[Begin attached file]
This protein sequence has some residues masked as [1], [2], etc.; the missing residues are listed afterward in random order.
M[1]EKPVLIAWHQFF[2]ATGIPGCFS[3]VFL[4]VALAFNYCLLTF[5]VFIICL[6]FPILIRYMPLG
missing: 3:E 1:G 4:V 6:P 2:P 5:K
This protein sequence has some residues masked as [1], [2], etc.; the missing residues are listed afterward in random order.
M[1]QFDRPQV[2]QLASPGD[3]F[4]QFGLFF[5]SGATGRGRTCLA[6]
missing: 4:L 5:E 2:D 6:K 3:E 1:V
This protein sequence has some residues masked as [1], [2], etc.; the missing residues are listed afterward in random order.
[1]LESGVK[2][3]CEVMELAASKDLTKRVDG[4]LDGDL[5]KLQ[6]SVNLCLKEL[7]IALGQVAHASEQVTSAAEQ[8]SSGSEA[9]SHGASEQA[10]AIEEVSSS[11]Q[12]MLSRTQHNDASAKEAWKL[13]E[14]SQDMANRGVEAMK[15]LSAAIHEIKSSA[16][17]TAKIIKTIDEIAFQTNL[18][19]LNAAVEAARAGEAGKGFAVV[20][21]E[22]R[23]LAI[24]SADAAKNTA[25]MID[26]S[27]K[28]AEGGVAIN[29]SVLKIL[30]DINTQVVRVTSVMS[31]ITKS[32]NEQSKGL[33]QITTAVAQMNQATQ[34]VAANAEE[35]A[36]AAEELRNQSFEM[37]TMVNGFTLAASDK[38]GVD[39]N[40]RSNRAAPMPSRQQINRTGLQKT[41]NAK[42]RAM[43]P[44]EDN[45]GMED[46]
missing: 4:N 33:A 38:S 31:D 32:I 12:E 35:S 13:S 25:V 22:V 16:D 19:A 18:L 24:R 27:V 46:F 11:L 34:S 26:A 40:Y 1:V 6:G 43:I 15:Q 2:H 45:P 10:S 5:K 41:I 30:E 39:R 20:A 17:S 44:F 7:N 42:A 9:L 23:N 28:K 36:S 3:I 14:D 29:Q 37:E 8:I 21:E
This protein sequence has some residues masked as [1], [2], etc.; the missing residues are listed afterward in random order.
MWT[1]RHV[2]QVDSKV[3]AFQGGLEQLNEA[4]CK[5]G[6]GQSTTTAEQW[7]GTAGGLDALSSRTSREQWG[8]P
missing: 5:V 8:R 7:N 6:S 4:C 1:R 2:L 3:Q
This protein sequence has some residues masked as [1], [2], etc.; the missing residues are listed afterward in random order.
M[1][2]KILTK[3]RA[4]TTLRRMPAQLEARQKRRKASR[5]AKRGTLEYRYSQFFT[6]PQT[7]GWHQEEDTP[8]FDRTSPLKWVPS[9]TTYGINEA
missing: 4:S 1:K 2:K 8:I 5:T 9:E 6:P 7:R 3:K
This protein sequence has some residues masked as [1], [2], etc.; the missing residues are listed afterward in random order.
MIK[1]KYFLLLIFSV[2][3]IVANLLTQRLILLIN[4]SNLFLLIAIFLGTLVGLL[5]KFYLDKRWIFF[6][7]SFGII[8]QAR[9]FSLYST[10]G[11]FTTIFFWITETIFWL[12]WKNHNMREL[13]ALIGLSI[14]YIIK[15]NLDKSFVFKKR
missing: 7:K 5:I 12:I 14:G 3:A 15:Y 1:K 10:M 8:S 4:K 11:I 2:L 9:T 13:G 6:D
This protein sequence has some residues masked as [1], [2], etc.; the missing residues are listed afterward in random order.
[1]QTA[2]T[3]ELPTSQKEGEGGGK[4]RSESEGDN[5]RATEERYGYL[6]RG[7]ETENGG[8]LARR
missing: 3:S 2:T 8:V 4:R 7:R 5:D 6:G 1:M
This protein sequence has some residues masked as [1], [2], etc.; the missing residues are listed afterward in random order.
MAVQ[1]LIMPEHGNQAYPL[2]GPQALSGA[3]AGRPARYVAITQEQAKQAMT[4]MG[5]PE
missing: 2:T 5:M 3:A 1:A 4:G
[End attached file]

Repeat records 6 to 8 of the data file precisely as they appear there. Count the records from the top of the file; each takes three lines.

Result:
This protein sequence has some residues masked as [1], [2], etc.; the missing residues are listed afterward in random order.
MIK[1]KYFLLLIFSV[2][3]IVANLLTQRLILLIN[4]SNLFLLIAIFLGTLVGLL[5]KFYLDKRWIFF[6][7]SFGII[8]QAR[9]FSLYST[10]G[11]FTTIFFWITETIFWL[12]WKNHNMREL[13]ALIGLSI[14]YIIK[15]NLDKSFVFKKR
missing: 7:K 5:I 12:I 14:G 3:A 15:Y 1:K 10:M 8:S 4:K 11:I 2:L 9:T 13:G 6:D
This protein sequence has some residues masked as [1], [2], etc.; the missing residues are listed afterward in random order.
[1]QTA[2]T[3]ELPTSQKEGEGGGK[4]RSESEGDN[5]RATEERYGYL[6]RG[7]ETENGG[8]LARR
missing: 3:S 2:T 8:V 4:R 7:R 5:D 6:G 1:M
This protein sequence has some residues masked as [1], [2], etc.; the missing residues are listed afterward in random order.
MAVQ[1]LIMPEHGNQAYPL[2]GPQALSGA[3]AGRPARYVAITQEQAKQAMT[4]MG[5]PE
missing: 2:T 5:M 3:A 1:A 4:G